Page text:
Only if belief in redistributive justice has been implanted in your mind in early childhood (like in my case), your belief can survive in this context. And the first aim of anyone who wants to enhance redistributive justice in Italy should be to work on the state and make it effective. This is something that in the last 15 years the left party when in power has not done, and it is a big mistake.
What is “funny” is that if instead you don’t believe in redistributive justice, you should give your vote to Berlusconi’s private party: but as he has shown, his government just sticks to power, and cultivates it; the huge reforms of which the Italian state should be subject to, to become slim and effective are not even planned by his coalition. The little that has been done, has been done by his opposers!
What should be understood, is that Berlusconi is not a capable entrepreneur: he made his economic success through politically enforced trust (in private TV’s, through his old time friend Craxi, another scary individual), establishing a monopoly, and also taking obscurely founded construction and editorial initiatives (corrupting judges along the way). He highly resembles in style and story the Soviet communist bureaucrats put in charge of monopolistic companies just after the Soviet collapse, which fits perfectly with his Putin friendship (they also share the same respect for democracy). He is an incompetent clown, not an effective manager.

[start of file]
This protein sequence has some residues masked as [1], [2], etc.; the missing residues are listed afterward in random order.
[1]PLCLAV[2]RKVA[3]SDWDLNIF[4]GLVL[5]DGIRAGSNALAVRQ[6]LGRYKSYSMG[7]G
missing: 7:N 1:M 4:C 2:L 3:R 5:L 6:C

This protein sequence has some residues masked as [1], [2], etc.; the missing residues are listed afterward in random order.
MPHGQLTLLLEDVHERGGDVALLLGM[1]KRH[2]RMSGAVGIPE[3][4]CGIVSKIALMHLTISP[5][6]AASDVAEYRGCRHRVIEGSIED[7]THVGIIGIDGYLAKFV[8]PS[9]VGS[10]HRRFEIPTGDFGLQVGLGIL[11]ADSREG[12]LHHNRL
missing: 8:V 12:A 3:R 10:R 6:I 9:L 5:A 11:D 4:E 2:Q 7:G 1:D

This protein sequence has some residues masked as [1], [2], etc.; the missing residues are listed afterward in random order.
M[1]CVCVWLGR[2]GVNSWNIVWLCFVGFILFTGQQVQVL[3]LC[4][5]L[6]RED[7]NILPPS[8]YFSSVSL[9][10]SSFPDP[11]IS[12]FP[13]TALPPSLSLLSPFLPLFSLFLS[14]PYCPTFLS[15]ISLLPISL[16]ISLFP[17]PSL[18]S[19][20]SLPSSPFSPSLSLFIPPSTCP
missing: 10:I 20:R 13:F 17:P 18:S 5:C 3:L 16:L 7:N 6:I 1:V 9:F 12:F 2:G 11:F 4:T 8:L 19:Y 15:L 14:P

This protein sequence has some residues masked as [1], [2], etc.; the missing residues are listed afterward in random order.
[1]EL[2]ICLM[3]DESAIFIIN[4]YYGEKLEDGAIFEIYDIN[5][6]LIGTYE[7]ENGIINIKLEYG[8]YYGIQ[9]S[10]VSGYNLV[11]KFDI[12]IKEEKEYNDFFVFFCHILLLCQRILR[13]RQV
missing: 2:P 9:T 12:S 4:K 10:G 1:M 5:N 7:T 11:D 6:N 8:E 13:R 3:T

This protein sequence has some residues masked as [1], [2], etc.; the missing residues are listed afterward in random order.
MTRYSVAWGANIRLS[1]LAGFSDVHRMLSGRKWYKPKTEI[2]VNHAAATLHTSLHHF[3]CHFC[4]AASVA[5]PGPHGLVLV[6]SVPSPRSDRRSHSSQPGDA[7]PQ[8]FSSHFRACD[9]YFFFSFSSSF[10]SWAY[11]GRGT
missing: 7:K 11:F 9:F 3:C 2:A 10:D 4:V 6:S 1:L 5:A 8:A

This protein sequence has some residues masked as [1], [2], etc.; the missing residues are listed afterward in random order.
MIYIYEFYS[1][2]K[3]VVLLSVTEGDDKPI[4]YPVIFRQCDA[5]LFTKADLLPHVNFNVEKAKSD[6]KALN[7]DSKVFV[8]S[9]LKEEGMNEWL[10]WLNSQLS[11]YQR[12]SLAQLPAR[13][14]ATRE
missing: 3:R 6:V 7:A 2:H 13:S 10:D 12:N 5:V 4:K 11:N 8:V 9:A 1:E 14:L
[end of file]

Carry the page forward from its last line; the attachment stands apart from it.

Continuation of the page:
Hard times for Italy…

Tuesday, April 08, 2008

Obama Speech: 'A More Perfect Union'

I had no idea that this fellow was so uniquely talented.

Saturday, March 22, 2008

Amélie Nothomb - two books

Two more nice books you should read:

Stupeur et tremblements
Ni d’Ève, ni d’Adam

by this Belgian delicate woman writer. In the first book she portraits corporate life in Japan, a sort of hell on earth, inhabited by racist idiots with neurotic sweat-horror; how can anyone bear such worklife escapes comprehension. Japanese workers, escape to Europe!

The second shows a completely different side, where her life is reflected and empowered through the tenderness of her Japanese boyfriend, and the side of Japan which we (priviledged enough to not work there) are used to enjoy comes in light again.